NEW BEDFORD — Eric Schwaab sat alone and quiet in the front row of New Bedford's Whaling Museum earlier this week.
The new head of the National Marine Fisheries Service did not so much as flinch as the movers and shakers of the New England fishery repeatedly described his agency as everything that is wrong with out-of-touch government bureaucracy.
Everyone from Congressman Barney Frank, Gov. Deval Patrick, Gloucester Rep. Ann-Margaret Ferrante to the Northeast Seafood Coalitions Vito Giacalone and owners of New England's scallop and groundfish fleet weighed in on behalf of New Bedford's and Gloucester's largest and most dominant industry — in New Bedford's case, a $241 million seafood landing port that could be cut in half if new NMFS regulations go into effect this spring.
It was billed as the "Northeast Fisheries Summit," and Schwaab, for the day, was as captive as a scallop in a dredge.
Of 17 scheduled panelists only one — Julie Wormser, New England ocean policy director for the Environmental Defense Fund — spoke in defense of NMFS' regulations.
The commercial fishing industry says NMFS regs — which will shift to a regulatory format that divides the fishery into cooperatives known as sectors — restrict their livelihood according to rigid and out-of-touch bylaws.
Schwaab, whom NOAA administrator Jane Lubchenco recently chose over UMass Dartmouth's Dr. Brian Rothschild to head up the National Marine Fisheries Service, said he was all ears.
"There's no better way for me to get acclimated to this job — to appreciate the challenge we face — than to spend time listening," he said.
But then Schwaab, who worked for years in the state of Maryland Natural Resources department, told the gathering that they should "focus on the science."
Focusing on "the science," of course, is the cudgel with which NOAA bureaucrats have long browbeaten commercial fishermen, particularly in the big Northeast fisheries of Georges Banks and the Gulf of Maine.
The regulators claim they know the science — even though such science is tenuous, at best, when studying an entity as dynamic as the North Atlantic Ocean. The same regulators have often dismissed the knowledge fishermen have of their own industry.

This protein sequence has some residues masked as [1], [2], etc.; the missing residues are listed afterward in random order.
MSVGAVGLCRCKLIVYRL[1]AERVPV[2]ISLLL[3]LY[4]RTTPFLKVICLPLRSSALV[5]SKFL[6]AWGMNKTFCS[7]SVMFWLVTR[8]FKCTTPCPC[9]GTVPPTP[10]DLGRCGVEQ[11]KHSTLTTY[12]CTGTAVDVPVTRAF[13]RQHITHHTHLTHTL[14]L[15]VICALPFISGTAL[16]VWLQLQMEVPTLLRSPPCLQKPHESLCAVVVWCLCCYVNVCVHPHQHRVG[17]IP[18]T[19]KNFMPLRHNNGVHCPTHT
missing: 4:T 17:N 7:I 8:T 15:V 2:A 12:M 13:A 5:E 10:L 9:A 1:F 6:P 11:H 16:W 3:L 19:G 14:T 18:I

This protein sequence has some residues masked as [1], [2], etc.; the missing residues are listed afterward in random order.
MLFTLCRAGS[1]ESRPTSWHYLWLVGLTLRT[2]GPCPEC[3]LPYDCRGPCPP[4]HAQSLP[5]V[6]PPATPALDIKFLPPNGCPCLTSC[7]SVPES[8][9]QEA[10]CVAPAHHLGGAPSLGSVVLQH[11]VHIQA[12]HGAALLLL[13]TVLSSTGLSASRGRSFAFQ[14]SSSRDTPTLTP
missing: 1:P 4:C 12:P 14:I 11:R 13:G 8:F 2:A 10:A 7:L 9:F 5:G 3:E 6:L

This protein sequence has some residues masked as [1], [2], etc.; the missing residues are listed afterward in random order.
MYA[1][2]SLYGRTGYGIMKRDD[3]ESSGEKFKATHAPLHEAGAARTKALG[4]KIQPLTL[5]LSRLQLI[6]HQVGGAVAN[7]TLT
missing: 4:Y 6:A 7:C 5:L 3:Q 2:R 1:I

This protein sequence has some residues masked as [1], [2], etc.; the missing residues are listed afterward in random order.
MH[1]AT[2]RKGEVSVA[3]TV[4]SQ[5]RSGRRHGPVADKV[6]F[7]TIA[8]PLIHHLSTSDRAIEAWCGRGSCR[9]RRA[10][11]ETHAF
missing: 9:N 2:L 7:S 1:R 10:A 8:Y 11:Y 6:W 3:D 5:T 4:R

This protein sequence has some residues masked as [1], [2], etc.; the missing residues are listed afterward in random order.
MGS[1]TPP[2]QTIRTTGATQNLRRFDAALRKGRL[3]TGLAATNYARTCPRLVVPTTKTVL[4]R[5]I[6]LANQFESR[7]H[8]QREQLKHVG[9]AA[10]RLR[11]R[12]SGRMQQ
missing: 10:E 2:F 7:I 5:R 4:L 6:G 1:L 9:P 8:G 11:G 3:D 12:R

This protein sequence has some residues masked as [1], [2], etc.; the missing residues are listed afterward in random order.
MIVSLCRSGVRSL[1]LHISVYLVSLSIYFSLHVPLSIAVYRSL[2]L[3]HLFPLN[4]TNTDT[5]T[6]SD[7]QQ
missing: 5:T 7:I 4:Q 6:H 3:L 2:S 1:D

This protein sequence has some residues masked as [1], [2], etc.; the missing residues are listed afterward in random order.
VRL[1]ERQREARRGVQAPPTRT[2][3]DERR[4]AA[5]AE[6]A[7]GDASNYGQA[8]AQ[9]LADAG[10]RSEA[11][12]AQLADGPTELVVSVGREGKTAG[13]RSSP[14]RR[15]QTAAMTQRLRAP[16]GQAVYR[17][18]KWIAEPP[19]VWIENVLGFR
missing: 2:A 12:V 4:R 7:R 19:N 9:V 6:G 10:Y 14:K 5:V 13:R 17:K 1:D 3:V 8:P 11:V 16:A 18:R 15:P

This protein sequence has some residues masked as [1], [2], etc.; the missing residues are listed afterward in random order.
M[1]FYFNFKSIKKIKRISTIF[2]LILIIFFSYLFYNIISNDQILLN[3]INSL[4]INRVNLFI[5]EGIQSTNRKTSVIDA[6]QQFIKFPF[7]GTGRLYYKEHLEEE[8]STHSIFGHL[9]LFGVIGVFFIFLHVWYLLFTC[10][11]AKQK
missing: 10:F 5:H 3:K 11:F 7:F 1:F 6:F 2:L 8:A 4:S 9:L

And yet when scientists such as Dr. Rothschild lobby for funding for groundfish studies that they believe will prove the federal science outdated, if not outright wrong, the funding requests go nowhere with NMFS.
Schwaab, according to The Washington Post, earned the respect of both fishermen and regulators in Maryland, but he was dealing with a blue crab and striper fishery that is tiny in comparison with the big cold-water fisheries of the Northeast.
He admits he's still getting up to speed.
"With some of the stock assessment work, I'm only just beginning to get myself a picture of the universe," he said between panel discussions.
Barney Frank and attorney James "Bud" Walsh — who helped to write the Magnuson-Stevens Act that governs fisheries — described the law as fatally flawed, amended so many times it's become just government gobbledygook.
Other panelists described NOAA as a rogue agency; just last week, its chief law enforcement officer faced grilling in a congressional subcommittee hearing at Gloucester's City Hall, then was tied to shredding documents wanted by the inspector general during a second hearing in the nation's capital.
Schwaab, however, seemed content Monday to continue following Magnuson. And during the Feb. 24 "United We Fish" rally in Washington, he stolled the periphery of the gathering of up to 5,000 fishermen and their supporters, circulating a NOAA statement proclaiming why Magnuson shouldn't be touched.
"There's been incredibly important progress in stopping overfishing and rebuilding overfished stocks," he said.
He acknowledged there is a need to protect the effort to fish "economically important stocks" while the rebuilding continues. But when it comes to NOAA respecting their industry's needs, fishermen say they'll believe it when they see it.
Rodney Avila, a longtime New Bedford-based boat owner and member of the New England Fisheries Management Council, described the feeling best.
NOAA, for most of the 25-year history of the Magnuson Act, has concentrated on conservation while ignoring the law's twin requirement to maximize the fishing effort, he said.
The act says: "Conservation and management measures shall prevent overfishing while achieving, on a continuing basis, the optimum yield from each fishery for the United States fishing industry."
Schwaab doesn't sound like he's given up on NOAA or Magnuson, but many in the industry have.
Steve Ouellette, a Gloucester maritime lawyer, said he doesn't think NOAA can fix itself.
"There are many ways you can make agencies work," Ouellette said, "But Congress is going to have to do it."
Jack Spillane is the political columnist for the Standard-Times of New Bedford.